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Greta Gerwig Elevates New Film to Potential Cult Classic Status

Greta Gerwig in Noah Baumbach's new film Frances Ha

Noah Baumbach's Frances Ha, which he co-wrote with its star Greta Gerwig, is the kind of movie that could become a cult classic. Not because it's packed with gore or because it heralds the appearance of a new tranny-to-watch, but because it's just so damn likable and packed with chutzpah. A huge part of the immense personality of the Squid and the Whale director's sixth feature is shining right from the eyes of Greta Gerwig, who is (justifiably) having a moment right now. In glowing black and white, Frances shares the story of a 27-year old dancer floundering as she tries to make a life for herself in present-day New York City. Between this film and Lena Dunham's runaway hit Girls, anyone currently planning to move has a reason to take pause--things are not as easy in the Big Apple as they appear!

Since we seem to get everything a bit late these days in San Francisco, you might have already seen Greta profiled The New Yorker, or The New York Times, or …New York Magazine, but the truth is we had her first, at least for those lucky enough to see the film make it's SF debut at the San Francisco International last month. We grabbed some of her most revealing answers from a chat after the film:

Gerwig on what she liked best about making Frances Ha:

I have to say, I loved making this movie, it was sort of the pinnacle of any moviemaking experience for me. As we were writing it, I had the experience--I'd never written anything like this--I had the experience of having to cut things that I thought were really good. That I would like credit for. I've had lots of experience writing screenplays and realizing that, even though something was good, if it didn't fit, you cut it, and maybe you used it in something else or maybe it was lost to the world. I was a little more emotional about it, but it was a good lesson to learn. That's like saying "my worst quality is that I try really hard," isn't it!

On writing and acting at the same time:

The process of writing an acting are really separate for me. For some reason, writing something doesn't give me a particular window into it as an actor, or, I don't feel that way. I also have no idea… if I thought about myself playing it, I couldn't write it. I really like being an actor and handing things over to a director, so it pretty much felt like acting in something I hadn't written, which was nice.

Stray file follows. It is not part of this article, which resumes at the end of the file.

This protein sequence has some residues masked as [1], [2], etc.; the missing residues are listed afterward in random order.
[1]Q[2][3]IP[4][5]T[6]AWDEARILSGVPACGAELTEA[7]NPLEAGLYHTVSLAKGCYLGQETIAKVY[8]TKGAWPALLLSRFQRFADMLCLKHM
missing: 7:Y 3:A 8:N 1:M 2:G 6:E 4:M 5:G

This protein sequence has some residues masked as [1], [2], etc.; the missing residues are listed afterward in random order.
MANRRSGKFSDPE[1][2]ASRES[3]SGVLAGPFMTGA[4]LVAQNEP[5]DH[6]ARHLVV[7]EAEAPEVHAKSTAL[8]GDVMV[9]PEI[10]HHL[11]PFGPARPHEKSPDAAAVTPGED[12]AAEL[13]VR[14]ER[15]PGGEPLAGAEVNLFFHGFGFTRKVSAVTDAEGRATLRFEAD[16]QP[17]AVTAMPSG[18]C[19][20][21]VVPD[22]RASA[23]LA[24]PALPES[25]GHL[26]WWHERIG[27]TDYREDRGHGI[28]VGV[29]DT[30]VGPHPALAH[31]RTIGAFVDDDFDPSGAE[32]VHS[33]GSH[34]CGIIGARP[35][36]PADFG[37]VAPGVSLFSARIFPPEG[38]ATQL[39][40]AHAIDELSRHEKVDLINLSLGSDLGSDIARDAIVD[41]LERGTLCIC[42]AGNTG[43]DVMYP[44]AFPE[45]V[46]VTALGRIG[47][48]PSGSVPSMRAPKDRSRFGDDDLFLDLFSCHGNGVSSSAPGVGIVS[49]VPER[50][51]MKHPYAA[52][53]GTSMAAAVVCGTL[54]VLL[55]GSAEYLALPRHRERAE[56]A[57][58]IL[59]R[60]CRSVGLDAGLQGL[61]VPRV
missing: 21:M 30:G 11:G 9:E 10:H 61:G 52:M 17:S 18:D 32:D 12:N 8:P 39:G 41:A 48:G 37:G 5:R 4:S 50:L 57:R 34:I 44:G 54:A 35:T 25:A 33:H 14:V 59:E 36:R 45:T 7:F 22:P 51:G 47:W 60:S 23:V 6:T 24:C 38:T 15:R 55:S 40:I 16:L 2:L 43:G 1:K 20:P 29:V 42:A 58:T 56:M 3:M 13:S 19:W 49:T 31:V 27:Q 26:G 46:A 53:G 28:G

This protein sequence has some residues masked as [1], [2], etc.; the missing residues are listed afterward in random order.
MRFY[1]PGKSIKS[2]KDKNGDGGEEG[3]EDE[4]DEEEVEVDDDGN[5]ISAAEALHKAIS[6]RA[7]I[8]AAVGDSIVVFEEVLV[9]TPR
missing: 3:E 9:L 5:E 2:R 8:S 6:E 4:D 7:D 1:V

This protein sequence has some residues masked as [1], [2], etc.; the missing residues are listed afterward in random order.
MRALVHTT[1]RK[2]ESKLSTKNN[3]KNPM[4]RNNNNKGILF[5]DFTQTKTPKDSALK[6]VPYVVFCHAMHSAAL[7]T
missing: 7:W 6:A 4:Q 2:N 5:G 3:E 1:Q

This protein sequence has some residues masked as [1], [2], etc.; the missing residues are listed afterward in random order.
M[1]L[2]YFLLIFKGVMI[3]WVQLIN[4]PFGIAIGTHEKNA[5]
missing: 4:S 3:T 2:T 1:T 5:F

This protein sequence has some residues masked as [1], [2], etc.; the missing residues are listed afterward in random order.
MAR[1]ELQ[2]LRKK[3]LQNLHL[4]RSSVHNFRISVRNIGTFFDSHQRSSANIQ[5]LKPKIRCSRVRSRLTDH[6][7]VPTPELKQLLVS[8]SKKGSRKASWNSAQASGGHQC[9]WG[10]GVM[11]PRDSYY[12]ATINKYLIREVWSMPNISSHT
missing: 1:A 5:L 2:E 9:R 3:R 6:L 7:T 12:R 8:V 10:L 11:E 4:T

On living in New York City and trying to find yourself after college:

I'm still spending time in Manhattan, and I'll be out of college for the rest of my life! There are definitely things in the movie that are very close to my life. More specifically, I am from Sacramento, those are my parents, and they are here [in the audience]! My sister in law, my second family who I was raised with, we conned them all into being in this movie. Anyway, they were very generous and allowed us to photograph them, which was nice. So yes, a lot of the film is true and a lot of it's made-up, but… I am from Sacramento.

On doing Frances in black and white:

We retroactively came up with a lot of reasons: it's instantly nostalgic, and there's something about it that's grand an cinematic. To give this woman who feels like she's really down on her luck a beautiful black and white movie she's living in that she doesn't know about seemed kind of poetic, and generous. 

On the commonalities between Frances and "Girls":

It's flattering, I love "Girls," and I love Lena Dunham--I think she's talented and funny. But of course, "Girls" wasn't out when we made this. We didn't look at it and think "hmm… that looks like a good idea, sad ladies." So we made this and then "Girls" came out. I think the truth is, if something comes out and people like it, they look for something else they like to compare it to. I'm really happy that there's content out there in the world right now that's made by women and isn't just a cypher for what men want to do.

On giving Frances a happy ending:

Her triumphs are so small. It's the very things that have been with her all along that she's been rejected that are there to save her, and she finally sees it that way. It's not that it's such a leap, it's that you know when you're chasing your best friend in a car and you're living at your college and you're 27… you've gotta take a day job.

Frances Ha opens tomorrow at Embarcadero Center Cinemas, 1 Embarcadero Center, (415) 352-0835.

Other treats opening this weekend: 

What Maise Knew 

Another SFIFF56 alum, this surprisingly upbeat adaptation of Henry James' prescient turn-of-the-century divorce novel comes from former SF locals Scott McGehee and David Siegel. There's an excess of charm in the film's young star Onata Aprile, but everyone's eyes will likely get stuck on Alexander Skarsgard, star of his own Gosling-esqe meme-in-trainingOpens tomorrow at Embarcadero Center Cinemas.

The Painting (Le Tableau)

There's no better endorsement for this new French animated film than to point you directly to its trailer. The dialogue can be a little stilted and circuitous, but you don't go see a movie called The Painting for the words, do you? Opens tomorrow in French and English at Opera Plaza Cinemas.